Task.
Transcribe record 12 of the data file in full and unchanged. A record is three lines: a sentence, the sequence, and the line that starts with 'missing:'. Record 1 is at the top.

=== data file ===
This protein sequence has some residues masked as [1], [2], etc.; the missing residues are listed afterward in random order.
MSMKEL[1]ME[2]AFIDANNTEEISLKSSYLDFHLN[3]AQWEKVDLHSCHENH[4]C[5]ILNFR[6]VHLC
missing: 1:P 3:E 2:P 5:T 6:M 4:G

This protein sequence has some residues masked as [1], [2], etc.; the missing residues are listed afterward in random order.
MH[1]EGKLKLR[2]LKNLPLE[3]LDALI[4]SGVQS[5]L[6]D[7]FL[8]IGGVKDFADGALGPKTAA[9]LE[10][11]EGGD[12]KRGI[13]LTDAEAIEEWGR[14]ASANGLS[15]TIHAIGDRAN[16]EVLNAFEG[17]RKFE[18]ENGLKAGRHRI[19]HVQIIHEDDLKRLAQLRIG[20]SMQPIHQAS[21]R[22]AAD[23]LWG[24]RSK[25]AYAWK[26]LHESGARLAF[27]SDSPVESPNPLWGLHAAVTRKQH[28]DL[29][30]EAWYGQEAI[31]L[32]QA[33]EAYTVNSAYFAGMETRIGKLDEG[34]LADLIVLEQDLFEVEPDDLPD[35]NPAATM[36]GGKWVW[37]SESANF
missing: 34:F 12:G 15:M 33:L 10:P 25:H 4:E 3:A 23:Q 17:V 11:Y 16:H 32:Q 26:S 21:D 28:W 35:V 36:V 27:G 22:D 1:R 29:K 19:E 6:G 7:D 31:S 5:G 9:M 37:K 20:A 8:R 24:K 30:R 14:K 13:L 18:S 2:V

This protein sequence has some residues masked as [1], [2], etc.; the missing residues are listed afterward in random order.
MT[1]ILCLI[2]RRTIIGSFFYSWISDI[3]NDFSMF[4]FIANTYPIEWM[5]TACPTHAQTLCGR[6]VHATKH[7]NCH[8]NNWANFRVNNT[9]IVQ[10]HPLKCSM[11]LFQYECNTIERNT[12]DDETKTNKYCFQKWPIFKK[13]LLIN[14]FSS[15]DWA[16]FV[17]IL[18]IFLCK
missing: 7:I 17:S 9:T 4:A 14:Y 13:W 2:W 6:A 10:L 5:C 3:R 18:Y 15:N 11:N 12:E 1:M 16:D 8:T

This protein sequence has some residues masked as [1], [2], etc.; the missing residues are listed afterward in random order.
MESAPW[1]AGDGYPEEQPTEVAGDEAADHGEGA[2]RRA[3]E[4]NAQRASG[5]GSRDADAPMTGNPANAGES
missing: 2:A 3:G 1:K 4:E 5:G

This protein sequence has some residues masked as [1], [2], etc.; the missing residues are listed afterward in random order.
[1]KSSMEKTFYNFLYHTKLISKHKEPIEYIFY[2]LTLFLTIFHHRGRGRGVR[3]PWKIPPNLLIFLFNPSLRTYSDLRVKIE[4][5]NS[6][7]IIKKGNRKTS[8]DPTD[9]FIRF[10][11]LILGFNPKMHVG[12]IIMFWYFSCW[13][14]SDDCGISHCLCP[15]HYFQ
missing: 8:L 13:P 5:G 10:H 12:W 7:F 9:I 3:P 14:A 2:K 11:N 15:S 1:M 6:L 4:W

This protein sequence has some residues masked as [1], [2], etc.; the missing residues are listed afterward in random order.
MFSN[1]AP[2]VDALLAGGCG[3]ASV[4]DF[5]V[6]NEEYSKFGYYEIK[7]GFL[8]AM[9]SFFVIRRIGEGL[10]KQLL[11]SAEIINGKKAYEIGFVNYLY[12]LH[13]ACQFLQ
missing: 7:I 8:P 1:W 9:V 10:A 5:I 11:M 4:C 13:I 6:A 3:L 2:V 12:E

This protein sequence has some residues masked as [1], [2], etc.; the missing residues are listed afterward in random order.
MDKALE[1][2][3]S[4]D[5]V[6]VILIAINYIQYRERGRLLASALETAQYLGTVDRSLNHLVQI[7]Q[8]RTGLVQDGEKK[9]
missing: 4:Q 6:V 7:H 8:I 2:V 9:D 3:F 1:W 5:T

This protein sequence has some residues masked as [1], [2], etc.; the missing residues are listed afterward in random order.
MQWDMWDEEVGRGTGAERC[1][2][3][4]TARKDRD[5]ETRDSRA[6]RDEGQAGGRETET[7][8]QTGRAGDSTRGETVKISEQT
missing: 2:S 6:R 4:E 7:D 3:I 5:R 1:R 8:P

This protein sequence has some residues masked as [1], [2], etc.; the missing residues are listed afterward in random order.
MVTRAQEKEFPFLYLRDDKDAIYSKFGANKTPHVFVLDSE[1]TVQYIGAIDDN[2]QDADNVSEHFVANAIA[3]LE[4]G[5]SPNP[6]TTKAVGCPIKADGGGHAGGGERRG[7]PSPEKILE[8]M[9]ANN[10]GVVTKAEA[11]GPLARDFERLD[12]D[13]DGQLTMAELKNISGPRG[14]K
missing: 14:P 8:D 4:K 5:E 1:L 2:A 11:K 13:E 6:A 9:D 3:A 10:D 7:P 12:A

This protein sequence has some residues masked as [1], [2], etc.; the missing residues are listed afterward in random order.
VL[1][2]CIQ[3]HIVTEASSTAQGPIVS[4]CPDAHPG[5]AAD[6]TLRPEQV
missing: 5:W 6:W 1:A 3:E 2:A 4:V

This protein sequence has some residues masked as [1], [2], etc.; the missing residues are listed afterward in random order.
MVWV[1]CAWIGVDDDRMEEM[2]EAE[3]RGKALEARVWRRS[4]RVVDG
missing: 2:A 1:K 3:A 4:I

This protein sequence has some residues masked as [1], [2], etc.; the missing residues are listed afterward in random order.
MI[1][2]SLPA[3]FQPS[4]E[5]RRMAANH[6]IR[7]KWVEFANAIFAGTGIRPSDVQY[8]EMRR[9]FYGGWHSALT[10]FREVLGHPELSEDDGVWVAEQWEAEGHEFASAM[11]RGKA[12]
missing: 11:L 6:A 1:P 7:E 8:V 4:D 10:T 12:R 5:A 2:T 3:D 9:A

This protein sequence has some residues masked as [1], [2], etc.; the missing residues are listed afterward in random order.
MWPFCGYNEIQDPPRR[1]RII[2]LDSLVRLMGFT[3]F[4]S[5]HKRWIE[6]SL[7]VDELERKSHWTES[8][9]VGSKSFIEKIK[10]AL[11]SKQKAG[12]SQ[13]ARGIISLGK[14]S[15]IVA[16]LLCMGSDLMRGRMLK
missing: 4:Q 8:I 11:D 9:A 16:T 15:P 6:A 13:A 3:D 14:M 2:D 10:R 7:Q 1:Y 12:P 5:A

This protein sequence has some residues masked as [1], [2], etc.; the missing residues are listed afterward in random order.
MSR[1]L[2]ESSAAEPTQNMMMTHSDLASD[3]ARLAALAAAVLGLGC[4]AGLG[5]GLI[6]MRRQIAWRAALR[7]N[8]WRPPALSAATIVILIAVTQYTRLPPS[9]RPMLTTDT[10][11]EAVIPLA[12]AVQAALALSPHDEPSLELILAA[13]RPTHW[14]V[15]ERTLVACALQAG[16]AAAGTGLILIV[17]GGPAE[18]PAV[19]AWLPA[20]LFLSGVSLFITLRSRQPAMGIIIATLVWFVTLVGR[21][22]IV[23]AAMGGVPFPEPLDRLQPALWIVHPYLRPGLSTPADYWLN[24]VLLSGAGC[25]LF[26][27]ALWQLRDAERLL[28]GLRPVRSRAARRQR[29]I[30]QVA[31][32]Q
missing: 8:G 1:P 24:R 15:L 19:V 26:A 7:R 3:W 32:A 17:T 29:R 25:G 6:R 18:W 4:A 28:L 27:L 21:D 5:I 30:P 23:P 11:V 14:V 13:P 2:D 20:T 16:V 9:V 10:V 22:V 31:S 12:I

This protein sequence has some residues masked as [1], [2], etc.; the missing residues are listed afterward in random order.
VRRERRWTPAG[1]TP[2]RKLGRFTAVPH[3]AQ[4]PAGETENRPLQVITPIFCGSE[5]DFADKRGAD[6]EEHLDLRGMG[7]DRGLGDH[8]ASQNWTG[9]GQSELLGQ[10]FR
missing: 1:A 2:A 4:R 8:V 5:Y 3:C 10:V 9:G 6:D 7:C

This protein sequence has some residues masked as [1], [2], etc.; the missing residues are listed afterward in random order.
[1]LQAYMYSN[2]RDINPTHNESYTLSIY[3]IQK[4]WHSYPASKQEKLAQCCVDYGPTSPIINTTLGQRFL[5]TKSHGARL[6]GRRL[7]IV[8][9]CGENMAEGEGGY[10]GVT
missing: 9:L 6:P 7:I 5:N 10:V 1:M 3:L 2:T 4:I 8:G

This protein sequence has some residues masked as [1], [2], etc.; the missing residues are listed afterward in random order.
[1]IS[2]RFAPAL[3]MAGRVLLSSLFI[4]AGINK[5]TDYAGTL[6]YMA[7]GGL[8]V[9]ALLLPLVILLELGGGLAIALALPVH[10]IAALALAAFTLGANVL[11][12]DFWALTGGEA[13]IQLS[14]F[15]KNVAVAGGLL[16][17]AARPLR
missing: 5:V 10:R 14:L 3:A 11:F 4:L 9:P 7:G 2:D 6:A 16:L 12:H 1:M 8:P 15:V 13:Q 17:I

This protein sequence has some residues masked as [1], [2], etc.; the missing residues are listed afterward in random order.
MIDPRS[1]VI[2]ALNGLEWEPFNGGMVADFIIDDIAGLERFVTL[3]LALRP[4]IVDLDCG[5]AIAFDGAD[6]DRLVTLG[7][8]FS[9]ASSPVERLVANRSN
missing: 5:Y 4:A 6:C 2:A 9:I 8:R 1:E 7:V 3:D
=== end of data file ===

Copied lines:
This protein sequence has some residues masked as [1], [2], etc.; the missing residues are listed afterward in random order.
MI[1][2]SLPA[3]FQPS[4]E[5]RRMAANH[6]IR[7]KWVEFANAIFAGTGIRPSDVQY[8]EMRR[9]FYGGWHSALT[10]FREVLGHPELSEDDGVWVAEQWEAEGHEFASAM[11]RGKA[12]
missing: 11:L 6:A 1:P 7:E 8:V 4:D 10:T 12:R 5:A 2:T 3:D 9:A